“This is the border schizo cosmic folk sound, enjoy yourself today” sings Jinx Lennon on track three of his new album. The Dundalk folk-punk invites you to enjoy a glimpse of life in his hometown on his ninth album, Border Schizo FFFolk Songs For The Fuc**d. The collection captures the true essence of the popular cult artist, as he shares what grinds his gears in everyday life, as well as immortalising the atmosphere of living in a small border town with witty lyricism. The psychedelic 34-track collection is an amalgamation of comedy, criticism and unhinged ranting as well as social commentary, exploring topics from drug use and domestic violence to football and what the future holds for younger generations.
Songs like ‘Sneachta’ and ‘No Homeless People In Drogheda’ stay true to Jinx’s signature Sprechgesang vocal style, using colloquial language to tell raw tales of substance abuse and homelessness: “There’s no homeless people in Drogheda / don’t mind the ones lying on the ground / they’re just waitin’ along / till the next bus comes / and they’ll take them up to Dundalk town”. The track addresses the wilful blindness and denial of the homelessness crisis in Ireland from both the public and the government.
Also scattered throughout the album are short spoken tracks such as ‘Enjoy Yourself Today’, ‘Be Wise Be Humble’ and ‘Less Ish’, that maintain a casual and conversational tone, placing you in the room with Lennon as you embed yourself in “The Town”. His sense of humour is crucial to his music, and throughout this album he pokes fun at people and situations with a tongue wedged firmly in his cheek.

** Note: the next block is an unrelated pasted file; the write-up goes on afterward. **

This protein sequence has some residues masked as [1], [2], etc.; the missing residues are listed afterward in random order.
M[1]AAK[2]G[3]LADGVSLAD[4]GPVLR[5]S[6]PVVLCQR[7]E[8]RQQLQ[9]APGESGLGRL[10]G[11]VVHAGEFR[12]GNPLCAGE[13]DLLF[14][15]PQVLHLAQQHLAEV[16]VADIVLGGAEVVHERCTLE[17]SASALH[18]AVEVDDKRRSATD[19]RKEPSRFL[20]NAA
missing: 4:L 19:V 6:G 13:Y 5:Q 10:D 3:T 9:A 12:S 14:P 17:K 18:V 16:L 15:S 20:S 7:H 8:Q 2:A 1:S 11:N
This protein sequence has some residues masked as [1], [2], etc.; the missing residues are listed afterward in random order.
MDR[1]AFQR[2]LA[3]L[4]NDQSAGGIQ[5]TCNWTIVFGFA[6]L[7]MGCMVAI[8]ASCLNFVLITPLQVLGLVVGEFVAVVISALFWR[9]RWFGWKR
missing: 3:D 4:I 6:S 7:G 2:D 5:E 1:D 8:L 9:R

The humour is balanced with headier subject matter however, on tracks such as ‘The Most Dangerous Place for a Woman Is At Home’ and ‘Got More Chance Of Getting To The Moon’, which catch you off guard with their confrontations of domestic violence, climate change and hope for the youth – “You’ve got more chance of getting to the Moon than I / so point your tiny hands in the sky / the world might be submerged in under ten years time”.
After listening to this album, you feel a real sense of Dundalk, or at least one local’s perception of it. It’s perfectly encapsulated on tracks like ‘The Manhole Covers Of Dundalk Town’ and ‘Be Proud’. These songs reflect on messy nights out, pride in oneself and what it means to be from The Town. Jinx Lennon takes great pride in sharing these stories and thoughts with listeners, and, by the end, you feel more acquainted with him and the streets he has walked. Julie McKevitt